A roll of honour to remember members of the armed forces killed since 1945 will be unveiled tomorrow.
The ceremony at the Harris Museum will see the names of 114 service men from Preston put on display as part of a console which will enable the public to see records of those who have died.
Mayor of Preston Roberta Cartwright who will be joined by over 25 relatives and surviving family members of the service men for the Armistice Day service said it was an honour to be unveiling the roll.
She said: “I am deeply honoured to unveil this historical roll of honour which remembers those brave members of the armed services who have given their lives since 1945.
“Preston is extremely proud of its connections to the armed services and this lasting tribute reaffirms that pride.
“I am thankful that we now have a fitting tribute to those brave people who died serving their country and it is our duty to ensure we remember those people and that we never forget them.”
The post-1945 roll will eventually be added to the City’s War Memorial once renovation has finished, it will list the names of 78 army personnel, 24 from the Royal Air Force, 8 from the Royal Navy and 4 from the Royal Marines.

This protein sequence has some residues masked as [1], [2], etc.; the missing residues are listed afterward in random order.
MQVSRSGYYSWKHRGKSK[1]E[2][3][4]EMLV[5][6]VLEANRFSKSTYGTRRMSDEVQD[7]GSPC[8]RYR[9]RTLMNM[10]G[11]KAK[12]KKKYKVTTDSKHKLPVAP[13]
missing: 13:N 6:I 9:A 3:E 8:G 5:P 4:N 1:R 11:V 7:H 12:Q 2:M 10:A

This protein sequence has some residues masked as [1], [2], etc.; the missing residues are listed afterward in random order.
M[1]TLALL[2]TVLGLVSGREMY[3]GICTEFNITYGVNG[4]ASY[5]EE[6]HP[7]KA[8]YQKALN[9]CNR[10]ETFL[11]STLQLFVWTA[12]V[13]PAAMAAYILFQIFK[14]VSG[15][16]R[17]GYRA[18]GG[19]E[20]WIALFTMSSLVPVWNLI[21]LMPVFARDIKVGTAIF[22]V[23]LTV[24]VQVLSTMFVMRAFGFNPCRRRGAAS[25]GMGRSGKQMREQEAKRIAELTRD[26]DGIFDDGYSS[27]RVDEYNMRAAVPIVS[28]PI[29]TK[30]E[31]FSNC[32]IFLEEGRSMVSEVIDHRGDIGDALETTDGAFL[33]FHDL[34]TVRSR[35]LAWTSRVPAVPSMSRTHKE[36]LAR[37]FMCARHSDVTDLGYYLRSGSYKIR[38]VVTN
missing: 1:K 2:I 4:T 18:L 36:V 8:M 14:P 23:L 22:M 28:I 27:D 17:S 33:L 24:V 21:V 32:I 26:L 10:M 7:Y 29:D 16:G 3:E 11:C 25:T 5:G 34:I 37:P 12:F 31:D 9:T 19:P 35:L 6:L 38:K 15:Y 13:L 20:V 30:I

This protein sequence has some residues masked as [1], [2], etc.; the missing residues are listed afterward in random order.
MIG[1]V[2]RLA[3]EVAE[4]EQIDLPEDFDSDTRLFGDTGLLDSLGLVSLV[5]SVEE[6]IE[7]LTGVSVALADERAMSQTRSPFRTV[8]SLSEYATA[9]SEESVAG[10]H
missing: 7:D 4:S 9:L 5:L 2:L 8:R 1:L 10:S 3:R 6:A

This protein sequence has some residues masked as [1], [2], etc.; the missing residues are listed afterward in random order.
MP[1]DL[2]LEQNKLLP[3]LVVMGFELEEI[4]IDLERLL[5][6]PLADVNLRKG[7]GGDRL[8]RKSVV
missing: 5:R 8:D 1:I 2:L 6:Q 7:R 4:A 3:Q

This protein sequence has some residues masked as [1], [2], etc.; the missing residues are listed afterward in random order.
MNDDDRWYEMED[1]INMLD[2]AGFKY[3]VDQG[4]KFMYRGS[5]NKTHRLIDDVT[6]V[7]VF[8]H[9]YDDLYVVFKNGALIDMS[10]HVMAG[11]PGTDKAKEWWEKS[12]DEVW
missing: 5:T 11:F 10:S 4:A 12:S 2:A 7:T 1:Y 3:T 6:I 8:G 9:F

Colonel Bernard Stam, President of the Preston & District Veteran’s Council, which is advising the city council on the Post-1945 project, said: “It is to the City’s very great credit that Preston now becomes one of the first communities in the country to commemorate the sacrifice of its sons in the service of the nation since 1945. Many thousands of Prestonians have served in the Armed Forces in the 66 years since the end of World War II. No-one knows better than these veterans themselves what it means to be a Serviceman, or understands more the sacrifice made by those who did not return.
“We are proud to have been able to play our part in seeing them honoured in this way.”
The Post-1945 Roll of Honour database is also to be made available online via the council website.
The mayor and veterans will be at the Cenotaph on Friday 11th November to observe a two minute silence at 11am before a parade takes place on Sunday.
Image credit to Jon Winstanley